28. The fold fork FF retracts.
29. The glue iron enters the opening in the side of the fold plate FP and melts the pre-applied adhesive.
30. The Glue Iron retracts.
31. The tamper TMP enters the opening in the side of the fold plate FP and applies pressure while the adhesive cures.
32. The tamper retracts.
33. The fold plate FP retracts
34. The fold mechanism (Discharge)Grippers FG retract to the Pick & Place handoff position.
35. The rotate grippers RT rotate the stick 180° about its axis.
36. The stick is then rotated to a horizontal orientation.
While the methods and apparatus for carrying these methods into effect, constitute preferred embodiments of this invention, it is to be understood that the invention is not limited to these precise methods and forms of apparatus, and that changes may be made in either without departing from the scope of the invention, which is defined in the appended claims.
1. Apparatus for forming uniform sticks of can ends, comprising means for assembling a predetermined number of ends into a stick away from an incoming supply stream thereof,
- means for holding a bag with an open end facing the stick of ends,
- means for pushing the stick of ends entirely into the bag,
- means for driving said pushing means including a servo motor and a controller for said servo motor capable of varying rates of acceleration and deceleration thereof to cause said pushing means to move the stick of ends at rates which avoid compression and expansion of the stick of ends as they are loaded into the bag,
- means for forming a flap from the open end of the bag and folding the flap across the open end to close the bag end and secure the can ends loaded therein, and
- means for securing the flap to the remainder of the bag.
2. Apparatus as defined in claim 1, wherein said controller operates said servo motor according to the equation
3. Apparatus as defined in claim 1, wherein said means for holding a bag includes a positioner which includes a ramp and means for holding a bag on said ramp, means for moving said ramp between a generally horizontal position to receive sticks of can ends pushed into the bag and a vertical position in which a closing flap may be formed from the open end of the bag to secure the stick of ends.
4. Apparatus as defined in claim 3 wherein the means for forming a flap includes means to set the height of the bagged stick so the flap is formed closely upon the contained stick of ends.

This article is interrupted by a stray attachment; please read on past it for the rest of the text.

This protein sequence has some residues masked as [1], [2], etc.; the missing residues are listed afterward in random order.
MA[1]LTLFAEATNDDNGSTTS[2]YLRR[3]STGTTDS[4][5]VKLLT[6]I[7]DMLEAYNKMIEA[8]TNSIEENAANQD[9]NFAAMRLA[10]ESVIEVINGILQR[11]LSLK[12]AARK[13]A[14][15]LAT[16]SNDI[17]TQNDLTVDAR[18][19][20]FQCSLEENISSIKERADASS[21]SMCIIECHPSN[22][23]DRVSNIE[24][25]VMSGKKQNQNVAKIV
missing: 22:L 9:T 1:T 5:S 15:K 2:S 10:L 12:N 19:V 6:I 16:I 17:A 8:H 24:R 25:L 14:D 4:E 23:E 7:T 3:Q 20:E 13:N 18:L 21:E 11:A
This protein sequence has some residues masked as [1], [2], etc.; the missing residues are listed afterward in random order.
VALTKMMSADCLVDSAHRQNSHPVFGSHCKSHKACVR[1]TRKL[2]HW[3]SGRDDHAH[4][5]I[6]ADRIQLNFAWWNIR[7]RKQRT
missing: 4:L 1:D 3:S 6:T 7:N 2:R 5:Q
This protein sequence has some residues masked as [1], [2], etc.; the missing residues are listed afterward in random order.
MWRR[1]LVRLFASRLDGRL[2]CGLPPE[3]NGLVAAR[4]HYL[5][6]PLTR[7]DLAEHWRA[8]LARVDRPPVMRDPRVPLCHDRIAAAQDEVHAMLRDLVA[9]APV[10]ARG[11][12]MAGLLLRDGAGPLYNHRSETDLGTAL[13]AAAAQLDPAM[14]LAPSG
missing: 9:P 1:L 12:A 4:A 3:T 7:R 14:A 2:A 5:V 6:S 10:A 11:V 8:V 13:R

5. Apparatus as defined in claim 4, wherein the means for forming a flap includes means to adhere the completed flap to a side of the bag.
6. Apparatus as defined in claim 3, further including a hopper means providing a supply of folded bags for individual transfer to said ramp.
7. Apparatus as defined in claim 6, wherein said hopper is comprised of a pair of like trays for containing supplies of bags, a bag transfer device for moving single bags from one of said trays to the ramp, the other tray being in a position for replenishment of the supply of bags.
8. Apparatus as defined in claim 7, wherein said hopper is rotatable to present the trays alternatively in a payoff position and in a reloading position.
9. Apparatus as defined in claim 1, wherein the means for forming a flap including a means to present the resultant stick with its flap in a predetermined orientation.
10. Apparatus as defined in claim 1 further comprising means for moving the bag without disturbing the ends therein into a generally vertical orientation with the open end thereof at the top.
11. The method of forming uniform sticks of can ends comprising
- a) assembling a predetermined number of ends into a stick away from an incoming supply stream thereof,
- b) holding a bag with an open end facing the stick of ends,
- c) pushing the suck of ends entirely into the bag by varying rates of acceleration and deceleration of a servo motor to cause the stick of ends to move at rates which avoid compression and expansion of the stick of ends as the ends are loaded into the bag,
- d) forming a flap from the open end of the bag and folding the flap across the open end to close the bag end and secure the stick of ends loaded therein, and
- e) securing the flap to the remainder of the bag.
12. The method as defined in claim 11 wherein the bag moving step includes orienting the bag into a generally vertical orientation with the open end thereof at the top.
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Filed: Mar 27, 2000
Date of Patent: Oct 28, 2003
Assignee: Dayton Systems Group, Inc. (Miamisburg, OH)
Inventors: Steven T. Cook (Bellbrook, OH), Brian W. Clark (Lewisburg, OH), Steffen W. Kracis (Dayton, OH), Dennis F. Moore, Jr. (Beavercreek, OH), William E. Schneberger (West Carrollton, OH), Timothy A. Whitehead (Dayton, OH)
Primary Examiner: Stephen F. Gerrity
Attorney, Agent or Law Firm: Fay, Sharpe, Fagan, Minnich & McKee, LLP
Application Number: 09/509,413
International Classification: B65B/3540; B65B/3550; B65B/506;